Nixon began practicing law in 1937. In 1940, he went in on a business to open a frozen orange juice manufacturing business, but this venture failed within two years.
Nixon joined the navy to serve in World War II in June 1942. He was first an aide to the executive officer at the Naval Reserve air base in Iowa before going overseas. He was made the officer in charge of the South Pacific Combat Air Transport Command until June 1944. As an administrator, he was cited for his efficiency. He resigned from the military in 1946, having achieved the rank of lieutenant commander.
House Un-American Activities Committee
In 1947, Nixon was elected a U.S. representative. In the House, he was a member of the House Un-American Activities Committee, which investigated communist involvement in America. He was the chairman of the committee when Alger Hiss, a former state department official, was identified as a communist spy during the 1930s. Hiss was indicted and convicted of perjury for lying to the committee about his espionage.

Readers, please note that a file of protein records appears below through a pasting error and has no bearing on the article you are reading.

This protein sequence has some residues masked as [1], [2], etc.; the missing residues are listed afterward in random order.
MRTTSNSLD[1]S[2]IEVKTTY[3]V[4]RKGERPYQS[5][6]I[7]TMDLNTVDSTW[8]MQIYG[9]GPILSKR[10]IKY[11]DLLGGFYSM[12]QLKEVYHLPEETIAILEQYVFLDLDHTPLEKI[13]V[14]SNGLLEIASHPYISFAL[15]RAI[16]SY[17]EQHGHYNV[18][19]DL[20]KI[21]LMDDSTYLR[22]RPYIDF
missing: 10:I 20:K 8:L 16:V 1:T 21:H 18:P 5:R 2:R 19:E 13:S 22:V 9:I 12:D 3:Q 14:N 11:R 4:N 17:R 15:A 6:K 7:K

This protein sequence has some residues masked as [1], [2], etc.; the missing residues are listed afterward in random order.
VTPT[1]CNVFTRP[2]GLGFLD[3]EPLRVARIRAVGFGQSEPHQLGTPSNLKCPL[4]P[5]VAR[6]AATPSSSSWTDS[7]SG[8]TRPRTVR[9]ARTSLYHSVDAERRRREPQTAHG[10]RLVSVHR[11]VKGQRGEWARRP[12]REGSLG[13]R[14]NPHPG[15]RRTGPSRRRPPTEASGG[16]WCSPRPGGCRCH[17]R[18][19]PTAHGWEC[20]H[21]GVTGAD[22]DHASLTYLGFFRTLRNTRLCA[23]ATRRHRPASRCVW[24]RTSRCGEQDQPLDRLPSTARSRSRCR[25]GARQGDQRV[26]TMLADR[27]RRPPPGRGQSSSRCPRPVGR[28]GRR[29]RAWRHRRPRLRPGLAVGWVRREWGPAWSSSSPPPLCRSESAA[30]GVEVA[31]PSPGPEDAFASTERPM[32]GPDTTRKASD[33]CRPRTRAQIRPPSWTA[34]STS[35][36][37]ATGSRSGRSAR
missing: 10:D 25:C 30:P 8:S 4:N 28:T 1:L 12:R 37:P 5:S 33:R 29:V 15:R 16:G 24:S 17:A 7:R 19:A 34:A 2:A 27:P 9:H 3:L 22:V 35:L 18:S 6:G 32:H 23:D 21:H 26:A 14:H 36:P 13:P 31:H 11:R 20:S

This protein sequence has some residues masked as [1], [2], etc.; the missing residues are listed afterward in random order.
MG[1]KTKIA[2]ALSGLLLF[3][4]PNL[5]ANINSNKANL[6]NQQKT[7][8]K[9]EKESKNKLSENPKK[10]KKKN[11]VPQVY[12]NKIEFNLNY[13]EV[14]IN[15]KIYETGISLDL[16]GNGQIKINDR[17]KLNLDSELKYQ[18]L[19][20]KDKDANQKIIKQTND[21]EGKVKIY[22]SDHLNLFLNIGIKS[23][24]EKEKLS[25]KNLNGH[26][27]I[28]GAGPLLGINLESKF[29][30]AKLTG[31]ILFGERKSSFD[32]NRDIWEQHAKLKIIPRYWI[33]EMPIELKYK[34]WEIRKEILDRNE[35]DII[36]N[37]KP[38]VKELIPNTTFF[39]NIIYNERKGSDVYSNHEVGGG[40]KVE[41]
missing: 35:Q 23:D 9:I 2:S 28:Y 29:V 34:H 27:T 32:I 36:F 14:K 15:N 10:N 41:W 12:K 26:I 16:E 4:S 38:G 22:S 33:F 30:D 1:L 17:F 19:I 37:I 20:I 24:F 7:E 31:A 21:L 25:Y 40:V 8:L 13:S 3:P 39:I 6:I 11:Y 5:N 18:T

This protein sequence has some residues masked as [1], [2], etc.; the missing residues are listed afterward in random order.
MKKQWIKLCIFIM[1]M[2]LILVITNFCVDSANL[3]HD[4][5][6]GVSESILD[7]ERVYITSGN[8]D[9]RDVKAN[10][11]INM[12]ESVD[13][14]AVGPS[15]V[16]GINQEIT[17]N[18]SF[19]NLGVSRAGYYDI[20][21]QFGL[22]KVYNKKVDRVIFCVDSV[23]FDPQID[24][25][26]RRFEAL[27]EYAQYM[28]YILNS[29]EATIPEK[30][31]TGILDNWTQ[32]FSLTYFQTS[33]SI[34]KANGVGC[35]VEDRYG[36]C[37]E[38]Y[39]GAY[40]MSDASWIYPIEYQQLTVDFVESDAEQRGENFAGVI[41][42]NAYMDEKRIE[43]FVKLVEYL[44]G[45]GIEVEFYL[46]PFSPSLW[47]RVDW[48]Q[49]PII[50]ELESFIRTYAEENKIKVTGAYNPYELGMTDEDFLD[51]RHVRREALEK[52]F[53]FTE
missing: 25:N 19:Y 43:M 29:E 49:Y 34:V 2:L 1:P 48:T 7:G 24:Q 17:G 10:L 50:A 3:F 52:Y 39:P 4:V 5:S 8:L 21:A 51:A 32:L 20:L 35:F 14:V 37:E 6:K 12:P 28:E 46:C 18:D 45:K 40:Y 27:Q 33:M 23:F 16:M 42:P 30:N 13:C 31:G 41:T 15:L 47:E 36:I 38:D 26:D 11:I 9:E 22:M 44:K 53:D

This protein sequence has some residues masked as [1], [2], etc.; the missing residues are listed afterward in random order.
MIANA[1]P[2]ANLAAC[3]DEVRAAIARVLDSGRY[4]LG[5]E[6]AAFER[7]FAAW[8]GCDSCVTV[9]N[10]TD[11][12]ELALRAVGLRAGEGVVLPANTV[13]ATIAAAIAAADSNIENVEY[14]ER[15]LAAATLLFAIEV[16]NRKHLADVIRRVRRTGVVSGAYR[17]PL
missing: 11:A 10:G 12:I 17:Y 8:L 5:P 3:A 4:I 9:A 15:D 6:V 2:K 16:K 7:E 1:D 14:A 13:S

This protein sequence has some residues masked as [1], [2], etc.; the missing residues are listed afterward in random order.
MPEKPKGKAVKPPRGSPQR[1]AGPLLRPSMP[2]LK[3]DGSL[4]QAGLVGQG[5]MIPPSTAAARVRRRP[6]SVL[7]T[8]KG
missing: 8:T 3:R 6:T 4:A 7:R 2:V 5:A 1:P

In 1950, Nixon was elected as a U.S. senator. He served in that capacity until being chosen as Dwight Eisenhower's vice presidential nominee. However, during the campaign, Nixon was accused of having an $18,000 secret fund that contributors had given him. Eisenhower was considering dropping Nixon from the ticket when Nixon delivered a televised speech that has been dubbed the Checkers speech. In this speech, he admitted that he had a fund but it went to pay for political expenses, not for his own use. However, he admitted that he had been given a dog, which his daughter had named Checkers, and stated that they were going to keep the dog. Viewers supported him overwhelmingly and Eisenhower kept him on the ticket. Eisenhower and Nixon were elected in 1953.
Nixon ran for president in his own right in 1960 but lost to John F. Kennedy. He also unsuccessfully ran for the governorship of California in 1962.